Jewish World Review Feb. 13, 2003 / 11 Adar I, 5763
Continuing genocide in Sudan
If Khartoum is found not to be negotiating honestly, sanctions are to be imposed, including our government opposing international loans and credits to Khartoum, and getting the United Nations Security Council to impose an arms embargo on the National Islamic Front government. This law, moreover, orders the Bush administration to report any obstruction of humanitarian aid to the South by Khartoum.
So far, the American media has largely ignored the fact that, while peace negotiations between Khartoum and the SPLM are sporadically going on, the Sudanese government is continuing the ethnic cleansing of blacks in areas where foreign oil companies have their installations (and the source of the National Islamic Front's large profits).
On Jan. 16, Agence France Press reported the SPLM claim that the government is using helicopters and field artillery against black Sudanese to test whether the United States and the international community is truly committed to the peace process.
Following that news, there have been several reports from Christian Solidarity International, which has helped free thousands of black slaves taken by northern armies. Its Jan. 17 dispatch tells of an 18-day "ethnic cleansing" offensive by government troops to clear land to provide security for Canada-based Talisman Energy oil interests.
A senior SPLM official is quoted as saying that more than 200,000 Sudanese blacks have been displaced since the offensive began, and neither the United Nations nor other relief agencies have delivered emergency humanitarian aid. In the village of Lare, the humanitarian facilities of the World Food Program and other relief agencies were torched.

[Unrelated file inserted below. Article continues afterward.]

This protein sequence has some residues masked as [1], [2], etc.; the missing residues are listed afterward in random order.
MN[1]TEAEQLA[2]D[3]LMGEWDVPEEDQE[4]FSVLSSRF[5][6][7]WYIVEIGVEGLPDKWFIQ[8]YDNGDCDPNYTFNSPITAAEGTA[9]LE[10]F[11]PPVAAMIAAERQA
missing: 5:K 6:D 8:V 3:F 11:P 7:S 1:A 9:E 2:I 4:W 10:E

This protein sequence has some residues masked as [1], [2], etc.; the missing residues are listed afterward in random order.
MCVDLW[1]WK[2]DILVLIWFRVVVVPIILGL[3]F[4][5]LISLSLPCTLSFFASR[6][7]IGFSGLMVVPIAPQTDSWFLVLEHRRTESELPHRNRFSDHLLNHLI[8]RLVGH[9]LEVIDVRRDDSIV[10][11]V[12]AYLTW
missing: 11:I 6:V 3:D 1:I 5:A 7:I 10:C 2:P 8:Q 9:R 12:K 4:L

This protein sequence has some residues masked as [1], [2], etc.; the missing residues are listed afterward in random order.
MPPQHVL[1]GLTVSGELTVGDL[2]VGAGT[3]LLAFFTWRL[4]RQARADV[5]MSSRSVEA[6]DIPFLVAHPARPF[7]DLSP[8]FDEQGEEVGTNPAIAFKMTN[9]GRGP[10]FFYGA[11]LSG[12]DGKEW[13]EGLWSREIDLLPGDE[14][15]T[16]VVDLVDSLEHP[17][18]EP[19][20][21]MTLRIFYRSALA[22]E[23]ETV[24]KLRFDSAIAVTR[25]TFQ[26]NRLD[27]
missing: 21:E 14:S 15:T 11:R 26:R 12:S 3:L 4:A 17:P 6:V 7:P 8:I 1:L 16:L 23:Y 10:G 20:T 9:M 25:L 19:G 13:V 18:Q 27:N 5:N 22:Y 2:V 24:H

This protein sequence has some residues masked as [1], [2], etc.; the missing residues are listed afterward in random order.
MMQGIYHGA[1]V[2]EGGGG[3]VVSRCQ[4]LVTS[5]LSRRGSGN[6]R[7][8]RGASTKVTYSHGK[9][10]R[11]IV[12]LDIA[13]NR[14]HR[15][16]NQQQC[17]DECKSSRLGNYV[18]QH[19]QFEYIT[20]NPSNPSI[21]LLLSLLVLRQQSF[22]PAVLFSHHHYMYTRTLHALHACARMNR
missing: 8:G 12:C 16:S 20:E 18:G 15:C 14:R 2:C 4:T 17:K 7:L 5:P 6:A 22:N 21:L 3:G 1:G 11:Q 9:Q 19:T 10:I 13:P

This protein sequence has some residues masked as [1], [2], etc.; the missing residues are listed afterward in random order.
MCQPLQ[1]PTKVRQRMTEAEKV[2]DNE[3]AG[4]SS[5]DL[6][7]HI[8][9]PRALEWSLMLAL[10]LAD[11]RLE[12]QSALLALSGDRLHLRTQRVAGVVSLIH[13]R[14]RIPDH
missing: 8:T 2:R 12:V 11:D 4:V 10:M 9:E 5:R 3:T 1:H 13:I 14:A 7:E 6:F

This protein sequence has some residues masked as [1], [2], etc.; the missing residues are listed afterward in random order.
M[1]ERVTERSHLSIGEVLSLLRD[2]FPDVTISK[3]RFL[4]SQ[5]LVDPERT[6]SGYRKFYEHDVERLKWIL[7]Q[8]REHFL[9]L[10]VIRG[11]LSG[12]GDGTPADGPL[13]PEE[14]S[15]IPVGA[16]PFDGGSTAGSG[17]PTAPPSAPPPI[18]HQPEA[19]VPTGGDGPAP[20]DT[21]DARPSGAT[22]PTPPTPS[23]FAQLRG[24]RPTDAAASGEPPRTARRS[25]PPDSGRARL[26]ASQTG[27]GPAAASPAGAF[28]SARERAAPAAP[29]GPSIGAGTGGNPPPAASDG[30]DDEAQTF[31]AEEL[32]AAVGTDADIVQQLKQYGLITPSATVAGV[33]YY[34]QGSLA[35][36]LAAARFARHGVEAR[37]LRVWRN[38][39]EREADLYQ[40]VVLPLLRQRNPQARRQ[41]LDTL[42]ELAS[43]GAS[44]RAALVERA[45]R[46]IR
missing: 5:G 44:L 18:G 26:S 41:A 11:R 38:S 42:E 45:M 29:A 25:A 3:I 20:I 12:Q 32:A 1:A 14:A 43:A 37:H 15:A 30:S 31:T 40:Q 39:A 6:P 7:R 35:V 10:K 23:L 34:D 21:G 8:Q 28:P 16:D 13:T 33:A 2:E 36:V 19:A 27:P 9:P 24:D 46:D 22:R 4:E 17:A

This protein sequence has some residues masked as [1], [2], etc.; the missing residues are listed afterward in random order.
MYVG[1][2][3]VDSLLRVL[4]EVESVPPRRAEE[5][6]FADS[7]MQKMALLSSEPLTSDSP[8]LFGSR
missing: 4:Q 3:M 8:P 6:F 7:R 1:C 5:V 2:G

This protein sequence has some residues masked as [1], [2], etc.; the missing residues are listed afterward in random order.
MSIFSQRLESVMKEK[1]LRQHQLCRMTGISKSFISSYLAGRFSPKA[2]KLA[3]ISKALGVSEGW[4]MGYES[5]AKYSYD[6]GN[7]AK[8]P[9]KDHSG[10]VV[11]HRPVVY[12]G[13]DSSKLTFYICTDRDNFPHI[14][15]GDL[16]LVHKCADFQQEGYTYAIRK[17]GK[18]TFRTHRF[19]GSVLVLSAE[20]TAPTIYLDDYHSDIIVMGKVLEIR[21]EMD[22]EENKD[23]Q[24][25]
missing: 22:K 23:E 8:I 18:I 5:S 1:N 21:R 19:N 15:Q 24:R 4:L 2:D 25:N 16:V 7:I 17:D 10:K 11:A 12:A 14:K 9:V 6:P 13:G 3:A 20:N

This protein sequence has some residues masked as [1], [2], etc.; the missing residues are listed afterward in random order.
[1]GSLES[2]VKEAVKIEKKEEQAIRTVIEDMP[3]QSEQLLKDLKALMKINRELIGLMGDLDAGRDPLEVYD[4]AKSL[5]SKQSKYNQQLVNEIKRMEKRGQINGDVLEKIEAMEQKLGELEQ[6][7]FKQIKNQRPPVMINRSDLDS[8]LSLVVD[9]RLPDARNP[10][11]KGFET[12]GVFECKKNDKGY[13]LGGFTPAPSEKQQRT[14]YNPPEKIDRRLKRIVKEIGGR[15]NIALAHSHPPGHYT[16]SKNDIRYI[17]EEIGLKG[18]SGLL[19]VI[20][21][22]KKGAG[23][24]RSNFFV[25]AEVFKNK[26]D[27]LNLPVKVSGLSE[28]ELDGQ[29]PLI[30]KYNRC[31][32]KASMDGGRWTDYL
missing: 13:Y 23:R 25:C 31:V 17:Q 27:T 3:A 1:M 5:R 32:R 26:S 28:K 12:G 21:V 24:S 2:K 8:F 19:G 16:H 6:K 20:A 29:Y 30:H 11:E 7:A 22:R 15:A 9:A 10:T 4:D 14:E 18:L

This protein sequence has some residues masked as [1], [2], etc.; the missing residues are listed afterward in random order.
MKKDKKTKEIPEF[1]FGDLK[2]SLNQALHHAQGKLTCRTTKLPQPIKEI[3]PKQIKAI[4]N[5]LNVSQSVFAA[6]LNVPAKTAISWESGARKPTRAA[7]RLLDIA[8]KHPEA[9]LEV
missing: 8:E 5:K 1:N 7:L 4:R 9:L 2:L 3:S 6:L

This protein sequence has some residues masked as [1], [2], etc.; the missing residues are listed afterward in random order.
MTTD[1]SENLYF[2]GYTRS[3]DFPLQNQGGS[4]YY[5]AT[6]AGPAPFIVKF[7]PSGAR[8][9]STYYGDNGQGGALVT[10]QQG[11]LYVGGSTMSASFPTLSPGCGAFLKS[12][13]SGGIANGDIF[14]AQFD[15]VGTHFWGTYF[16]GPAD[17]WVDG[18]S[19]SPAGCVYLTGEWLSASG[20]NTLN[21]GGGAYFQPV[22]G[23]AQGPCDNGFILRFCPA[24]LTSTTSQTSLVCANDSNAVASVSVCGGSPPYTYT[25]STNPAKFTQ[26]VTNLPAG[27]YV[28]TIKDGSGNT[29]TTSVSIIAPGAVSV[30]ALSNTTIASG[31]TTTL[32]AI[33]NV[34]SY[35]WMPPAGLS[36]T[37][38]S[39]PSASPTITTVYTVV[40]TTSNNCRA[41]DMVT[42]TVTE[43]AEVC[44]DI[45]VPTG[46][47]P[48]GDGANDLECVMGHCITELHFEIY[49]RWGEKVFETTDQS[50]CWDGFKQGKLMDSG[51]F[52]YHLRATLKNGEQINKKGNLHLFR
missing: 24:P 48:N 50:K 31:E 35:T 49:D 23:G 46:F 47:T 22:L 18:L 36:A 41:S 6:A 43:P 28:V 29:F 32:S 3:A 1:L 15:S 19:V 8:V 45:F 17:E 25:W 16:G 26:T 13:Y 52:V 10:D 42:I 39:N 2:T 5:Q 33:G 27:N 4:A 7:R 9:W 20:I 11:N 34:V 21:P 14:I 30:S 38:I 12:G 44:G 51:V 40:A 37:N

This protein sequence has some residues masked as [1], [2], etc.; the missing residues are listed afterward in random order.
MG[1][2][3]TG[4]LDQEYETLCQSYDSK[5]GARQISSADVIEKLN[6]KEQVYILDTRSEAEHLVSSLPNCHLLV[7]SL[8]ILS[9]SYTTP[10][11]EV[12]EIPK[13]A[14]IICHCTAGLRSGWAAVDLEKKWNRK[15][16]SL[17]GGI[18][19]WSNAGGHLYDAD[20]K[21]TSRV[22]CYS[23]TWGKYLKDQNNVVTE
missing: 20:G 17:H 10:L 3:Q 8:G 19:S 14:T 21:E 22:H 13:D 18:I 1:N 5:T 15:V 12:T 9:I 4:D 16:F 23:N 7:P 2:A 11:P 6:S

According to an SPLM source, says Christian Solidarity International, "local officials (in the South) are still trying to determine the number of killed, wounded and abducted civilians." It should be noted that the Khartoum government claims that the Sudanese People's Liberation Movement's army itself committed acts of violence.
On Jan. 27, U.S. State Department spokesman Richard Boucher said in a press statement -- which few American news providers picked up -- that "the United States is deeply concerned at the reports of a continuing offensive undertaken by the government of Sudan and its proxies in southern Sudan, as well as the government's continuing buildup of forces at garrisons in the South."
These actions, Boucher said, "constitute a flagrant violation" of a cease-fire agreed upon by both sides in this civil war. "If this is true," says our State Department, "Khartoum risks losing its credibility as a serious partner for peace with the United States and the international community."
Khartoum's armed forces are unquestionably in the South again -- and not as peacekeepers. On Jan. 29, Christian Solidarity International Executive Director John Eibner wrote to U.S. Assistant Secretary of State for African Affairs Walter Kansteiner who, when the president signed the Sudan Peace Act, pledged to see that its terms would be fulfilled.
Eibner told Kansteiner of "murder, abductions and the burning of villages and humanitarian facilities" by the military forces of the National Islamic Front. "Khartoum's lack of credibility as a partner for peace was not inevitable," Eibner wrote. "It has been emboldened by the weak American response to aggressions."
Where is John Danforth, the president's envoy to bring an end to the killings and slavery in Sudan?
When President Bush signed the Sudan Peace Act, he told the American abolitionists who had pressured American presidents for years to intervene that "there are times when the government has to be prodded. I know that if we don't do what we're supposed to, you'll be out there prodding us again."
That is precisely what is going to happen now, but where is Congress? Meanwhile, there are reports that our government has enlisted Khartoum in the war against terrorism, but Khartoum itself is a terrorist nation, committing ethnic cleansing on its own people.
That is what the Sudan Peace Act, signed by the president, made clear.
Enjoy this writer's work? Why not sign-up for the daily JWR update. It's free. Just click here.